Configuring VoiceOver in the OS X Accessibility Pane

By Mark L. Chambers

With the VoiceOver utility, your Mac can give you all sorts of verbal feedback, creating a spoken English interface with Yosemite — a valuable addition to the OS for the physically impaired. The feedback includes these things:

  • Announcing when certain keys are pressed: This tells you when a modifier key (such as Control, Option, or Command) is pressed or when the Caps Lock key is pressed.

  • Announcing pointer movements: You hear an audible alert when your mouse pointer switches among windows or when you click a menu.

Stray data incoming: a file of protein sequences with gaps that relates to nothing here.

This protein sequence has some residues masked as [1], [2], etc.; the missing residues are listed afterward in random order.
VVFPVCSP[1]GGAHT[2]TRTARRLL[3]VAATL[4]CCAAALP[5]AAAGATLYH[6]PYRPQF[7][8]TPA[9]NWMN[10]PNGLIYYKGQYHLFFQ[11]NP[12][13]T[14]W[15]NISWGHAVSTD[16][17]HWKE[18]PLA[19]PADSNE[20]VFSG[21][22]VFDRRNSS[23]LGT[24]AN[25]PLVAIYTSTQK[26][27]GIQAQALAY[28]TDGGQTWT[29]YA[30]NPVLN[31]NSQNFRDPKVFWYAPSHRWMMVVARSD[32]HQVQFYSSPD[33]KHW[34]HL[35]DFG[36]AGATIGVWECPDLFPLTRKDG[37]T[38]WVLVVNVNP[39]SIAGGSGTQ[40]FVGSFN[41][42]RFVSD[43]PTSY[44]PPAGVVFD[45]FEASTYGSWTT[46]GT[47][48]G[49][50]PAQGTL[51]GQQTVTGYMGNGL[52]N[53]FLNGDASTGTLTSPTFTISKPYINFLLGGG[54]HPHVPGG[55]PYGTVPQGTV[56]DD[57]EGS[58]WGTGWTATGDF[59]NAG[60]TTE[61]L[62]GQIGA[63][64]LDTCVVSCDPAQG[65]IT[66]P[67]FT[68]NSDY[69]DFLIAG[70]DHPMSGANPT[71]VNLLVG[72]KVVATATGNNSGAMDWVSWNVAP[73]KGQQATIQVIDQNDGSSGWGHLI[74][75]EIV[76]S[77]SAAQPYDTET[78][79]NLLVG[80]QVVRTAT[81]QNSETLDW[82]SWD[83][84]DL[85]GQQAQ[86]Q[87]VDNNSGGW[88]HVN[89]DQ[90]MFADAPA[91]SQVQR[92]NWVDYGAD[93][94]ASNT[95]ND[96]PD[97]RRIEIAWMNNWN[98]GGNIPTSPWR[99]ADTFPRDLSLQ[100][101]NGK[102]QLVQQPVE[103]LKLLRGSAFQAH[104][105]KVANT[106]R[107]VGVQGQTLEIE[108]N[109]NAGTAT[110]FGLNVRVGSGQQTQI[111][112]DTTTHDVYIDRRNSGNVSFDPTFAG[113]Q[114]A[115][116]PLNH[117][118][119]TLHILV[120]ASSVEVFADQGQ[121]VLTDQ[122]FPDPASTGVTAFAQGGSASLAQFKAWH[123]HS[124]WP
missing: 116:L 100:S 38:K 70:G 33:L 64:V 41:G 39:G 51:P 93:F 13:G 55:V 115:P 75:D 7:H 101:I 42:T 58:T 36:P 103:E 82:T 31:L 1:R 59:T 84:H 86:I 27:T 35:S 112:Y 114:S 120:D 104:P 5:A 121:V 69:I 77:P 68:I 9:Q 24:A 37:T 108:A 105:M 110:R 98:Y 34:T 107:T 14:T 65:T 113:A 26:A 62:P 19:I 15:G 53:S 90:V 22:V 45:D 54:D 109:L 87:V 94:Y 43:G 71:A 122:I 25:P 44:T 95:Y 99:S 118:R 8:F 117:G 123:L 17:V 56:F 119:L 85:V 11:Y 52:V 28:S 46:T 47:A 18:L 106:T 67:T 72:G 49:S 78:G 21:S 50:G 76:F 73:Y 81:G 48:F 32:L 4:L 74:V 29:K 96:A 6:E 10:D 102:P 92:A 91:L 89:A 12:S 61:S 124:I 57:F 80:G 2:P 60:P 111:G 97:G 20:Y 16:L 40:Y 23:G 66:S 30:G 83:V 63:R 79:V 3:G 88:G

• Announcing the position of the VoiceOver cursor: VoiceOver can audibly identify all OS controls (such as buttons, sliders, and list boxes) by using a special onscreen cursor.

  • Reading documents, web pages, and Mail messages: VoiceOver can read aloud the contents of all sorts of documents and application windows.

  • Speaking the characters you type: You can set VoiceOver to speak every character or each word you type.

To enable VoiceOver (or launch the VoiceOver utility), follow these steps:

  1. Click the Open Accessibility Preferences button on the Text to Speech panel.

  2. Click the VoiceOver item in the list at the left.

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  3. Select the Enable VoiceOver option (or press Command+F5) to enable VoiceOver. (If you’re using one of the latest Apple keyboards, press Command+Fn+F5 instead.)

    Click the Open VoiceOver Training button to display a helpful interactive tutorial designed to help you understand and use VoiceOver. To customize how VoiceOver operates, click the Open VoiceOver Utility button.